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Few choral conductors achieve the celebrity or cult status of some orchestral maestros, yet the finest of them produce thrilling performances. Obviously they have that same ability to inspire and train a body of musicians. Hungarian-born Cecilia Vajda was like a force of nature in this area of music-making, but she equally deserves wider recognition for her tireless educational work in championing Zoltán Kodály’s Philosophy of Music Education, or The Kodály Way. This biography gives a vivid account of her life and work, each characterised by the pursuit of excellence and absolute integrity.

Remembering when he was an 11-year-old pupil at Chetham’s, Stephen Hough writes of Cecilia Vajda in his foreword: ‘a woman of immense, infectious vivacity and as sparkling as a perfectly polished silver knife.’ As an eight-year-old, Nigel Kennedy was taught by her at the Menuhin School. Forty years later, he was asked whether he remembered her. He smiled and said, ‘Of course I do! She was a wonderful teacher. Her style of teaching was unique and inspirational.’

It should be emphasised that Kodály’s concept of music education was not merely the teaching of sol-fa (or solfège). We should not mistake the roots for the tree. When Kodály was disturbed by the standard of children’s singing in Hungary, he was moved to actively improve the music education system. As part of his pioneering project he composed new pieces for children to sing, replacing the inferior music in general circulation, but he also insisted on better teachers, a better curriculum and, above all, the allocation of more time devoted to music.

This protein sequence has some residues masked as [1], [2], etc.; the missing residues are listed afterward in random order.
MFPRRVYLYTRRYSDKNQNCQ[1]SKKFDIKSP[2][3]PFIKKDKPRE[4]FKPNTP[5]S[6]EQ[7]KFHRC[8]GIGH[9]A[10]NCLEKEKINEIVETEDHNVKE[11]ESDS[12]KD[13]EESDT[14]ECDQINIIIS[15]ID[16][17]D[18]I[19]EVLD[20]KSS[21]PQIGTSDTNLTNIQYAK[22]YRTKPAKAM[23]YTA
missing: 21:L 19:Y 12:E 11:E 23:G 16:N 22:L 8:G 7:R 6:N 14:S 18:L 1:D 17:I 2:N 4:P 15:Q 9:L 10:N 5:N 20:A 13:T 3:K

Sadly, it so often happens that a person of prodigious ability, enthusiasm and almost superhuman energy will unwittingly provoke in his or her colleagues feelings of insecurity and inadequacy. As Professor Erzsébet Szőnyi writes: ‘Someone who raises the gold standard of the arts often meets with some opposition.’ Vajda encountered such opposition in Hungary in the 1960s. At that time it was extremely difficult for a woman to succeed in any male-dominated environment, but this was a totalitarian state.

This book is an inspiring account of an extraordinary woman. My main caveat is Kenneth Shenton’s unruly syntax, a problem which recurs throughout. To select one typical example among dozens, p 79: ‘At that time, very much a pioneer, there was no one else undertaking the task.’ Levine Andrade is described as going on to ‘make his name with the London Mozart Players’ – but his far more important role as founder-member of the Arditti Quartet is overlooked. The Miraculous Mandarin is not an opera and the villain in Tosca is Scarpia, not Scarpio (both p 150). Disappointingly, this book is seriously marred by mistakes which are easy to correct. Was nobody on hand to ensure a standard of proof-reading worthy of Cecilia Vajda?

Philip Borg-Wheeler Read the full review on Agora Classica


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